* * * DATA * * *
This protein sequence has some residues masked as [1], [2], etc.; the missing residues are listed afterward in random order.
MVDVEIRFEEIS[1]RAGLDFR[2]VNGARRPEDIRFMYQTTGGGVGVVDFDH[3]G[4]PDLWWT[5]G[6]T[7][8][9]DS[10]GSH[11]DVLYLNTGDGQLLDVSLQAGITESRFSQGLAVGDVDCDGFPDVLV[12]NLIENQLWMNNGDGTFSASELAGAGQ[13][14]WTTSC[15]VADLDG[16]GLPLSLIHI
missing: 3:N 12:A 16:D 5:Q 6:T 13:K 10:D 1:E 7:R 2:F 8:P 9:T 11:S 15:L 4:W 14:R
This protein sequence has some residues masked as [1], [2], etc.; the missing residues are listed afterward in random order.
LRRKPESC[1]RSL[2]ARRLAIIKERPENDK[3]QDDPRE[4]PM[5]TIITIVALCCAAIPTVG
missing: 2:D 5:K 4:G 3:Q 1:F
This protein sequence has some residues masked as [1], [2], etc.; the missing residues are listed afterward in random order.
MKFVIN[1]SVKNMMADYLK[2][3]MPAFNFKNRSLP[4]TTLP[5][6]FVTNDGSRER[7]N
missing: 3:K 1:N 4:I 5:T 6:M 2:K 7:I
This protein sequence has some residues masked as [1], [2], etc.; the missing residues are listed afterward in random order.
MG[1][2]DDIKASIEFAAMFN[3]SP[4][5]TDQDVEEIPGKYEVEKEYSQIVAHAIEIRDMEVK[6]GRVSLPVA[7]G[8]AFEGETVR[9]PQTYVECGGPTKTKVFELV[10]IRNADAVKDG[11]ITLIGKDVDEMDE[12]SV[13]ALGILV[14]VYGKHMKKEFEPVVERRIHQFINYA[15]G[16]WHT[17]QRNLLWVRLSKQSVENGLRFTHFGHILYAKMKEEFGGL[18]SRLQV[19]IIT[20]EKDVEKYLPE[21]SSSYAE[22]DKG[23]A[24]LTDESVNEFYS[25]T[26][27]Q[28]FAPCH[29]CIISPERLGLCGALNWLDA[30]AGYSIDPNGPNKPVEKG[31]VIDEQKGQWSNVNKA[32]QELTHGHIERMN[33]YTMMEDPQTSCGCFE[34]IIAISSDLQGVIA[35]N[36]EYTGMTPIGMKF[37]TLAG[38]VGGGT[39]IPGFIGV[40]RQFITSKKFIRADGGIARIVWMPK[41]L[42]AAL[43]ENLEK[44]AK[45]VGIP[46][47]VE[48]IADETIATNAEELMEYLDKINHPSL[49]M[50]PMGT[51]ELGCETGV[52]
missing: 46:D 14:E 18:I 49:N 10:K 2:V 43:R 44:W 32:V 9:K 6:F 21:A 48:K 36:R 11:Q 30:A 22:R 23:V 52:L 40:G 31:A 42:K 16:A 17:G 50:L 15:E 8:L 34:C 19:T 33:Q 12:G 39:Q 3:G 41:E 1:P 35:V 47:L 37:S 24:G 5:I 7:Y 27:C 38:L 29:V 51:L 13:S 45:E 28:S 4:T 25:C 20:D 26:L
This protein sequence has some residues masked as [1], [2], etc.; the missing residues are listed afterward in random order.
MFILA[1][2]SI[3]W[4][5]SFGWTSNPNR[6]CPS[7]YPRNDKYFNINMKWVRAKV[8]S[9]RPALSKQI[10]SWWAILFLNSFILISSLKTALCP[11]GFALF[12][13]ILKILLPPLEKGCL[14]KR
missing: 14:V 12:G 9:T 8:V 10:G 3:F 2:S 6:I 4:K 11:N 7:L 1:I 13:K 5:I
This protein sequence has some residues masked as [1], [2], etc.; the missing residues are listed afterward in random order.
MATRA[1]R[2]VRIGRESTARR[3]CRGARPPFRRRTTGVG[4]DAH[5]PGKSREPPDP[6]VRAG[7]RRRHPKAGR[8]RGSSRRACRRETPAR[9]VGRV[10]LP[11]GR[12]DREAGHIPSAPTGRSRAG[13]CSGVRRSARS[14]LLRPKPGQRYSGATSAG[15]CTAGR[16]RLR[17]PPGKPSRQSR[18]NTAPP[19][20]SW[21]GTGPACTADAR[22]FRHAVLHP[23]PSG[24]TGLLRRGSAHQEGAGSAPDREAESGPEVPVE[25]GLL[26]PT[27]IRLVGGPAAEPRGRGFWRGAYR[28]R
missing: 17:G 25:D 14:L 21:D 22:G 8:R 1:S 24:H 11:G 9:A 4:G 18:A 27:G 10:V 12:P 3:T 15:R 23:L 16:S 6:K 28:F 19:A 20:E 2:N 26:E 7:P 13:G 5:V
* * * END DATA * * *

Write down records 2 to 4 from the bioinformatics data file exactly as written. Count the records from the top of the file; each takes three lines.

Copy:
This protein sequence has some residues masked as [1], [2], etc.; the missing residues are listed afterward in random order.
LRRKPESC[1]RSL[2]ARRLAIIKERPENDK[3]QDDPRE[4]PM[5]TIITIVALCCAAIPTVG
missing: 2:D 5:K 4:G 3:Q 1:F
This protein sequence has some residues masked as [1], [2], etc.; the missing residues are listed afterward in random order.
MKFVIN[1]SVKNMMADYLK[2][3]MPAFNFKNRSLP[4]TTLP[5][6]FVTNDGSRER[7]N
missing: 3:K 1:N 4:I 5:T 6:M 2:K 7:I
This protein sequence has some residues masked as [1], [2], etc.; the missing residues are listed afterward in random order.
MG[1][2]DDIKASIEFAAMFN[3]SP[4][5]TDQDVEEIPGKYEVEKEYSQIVAHAIEIRDMEVK[6]GRVSLPVA[7]G[8]AFEGETVR[9]PQTYVECGGPTKTKVFELV[10]IRNADAVKDG[11]ITLIGKDVDEMDE[12]SV[13]ALGILV[14]VYGKHMKKEFEPVVERRIHQFINYA[15]G[16]WHT[17]QRNLLWVRLSKQSVENGLRFTHFGHILYAKMKEEFGGL[18]SRLQV[19]IIT[20]EKDVEKYLPE[21]SSSYAE[22]DKG[23]A[24]LTDESVNEFYS[25]T[26][27]Q[28]FAPCH[29]CIISPERLGLCGALNWLDA[30]AGYSIDPNGPNKPVEKG[31]VIDEQKGQWSNVNKA[32]QELTHGHIERMN[33]YTMMEDPQTSCGCFE[34]IIAISSDLQGVIA[35]N[36]EYTGMTPIGMKF[37]TLAG[38]VGGGT[39]IPGFIGV[40]RQFITSKKFIRADGGIARIVWMPK[41]L[42]AAL[43]ENLEK[44]AK[45]VGIP[46][47]VE[48]IADETIATNAEELMEYLDKINHPSL[49]M[50]PMGT[51]ELGCETGV[52]
missing: 46:D 14:E 18:I 49:N 10:K 2:V 43:R 44:W 32:V 9:K 6:F 21:A 48:K 36:R 11:Q 30:A 22:R 23:V 52:L 40:G 31:A 42:K 16:A 17:G 50:L 15:E 8:L 34:C 19:T 33:Q 12:G 39:Q 3:G 41:E 1:P 35:V 47:L 37:S 24:G 5:I 7:Y 27:C 38:L 29:V 51:L 13:S 45:E 28:S 4:T 25:C 20:D 26:L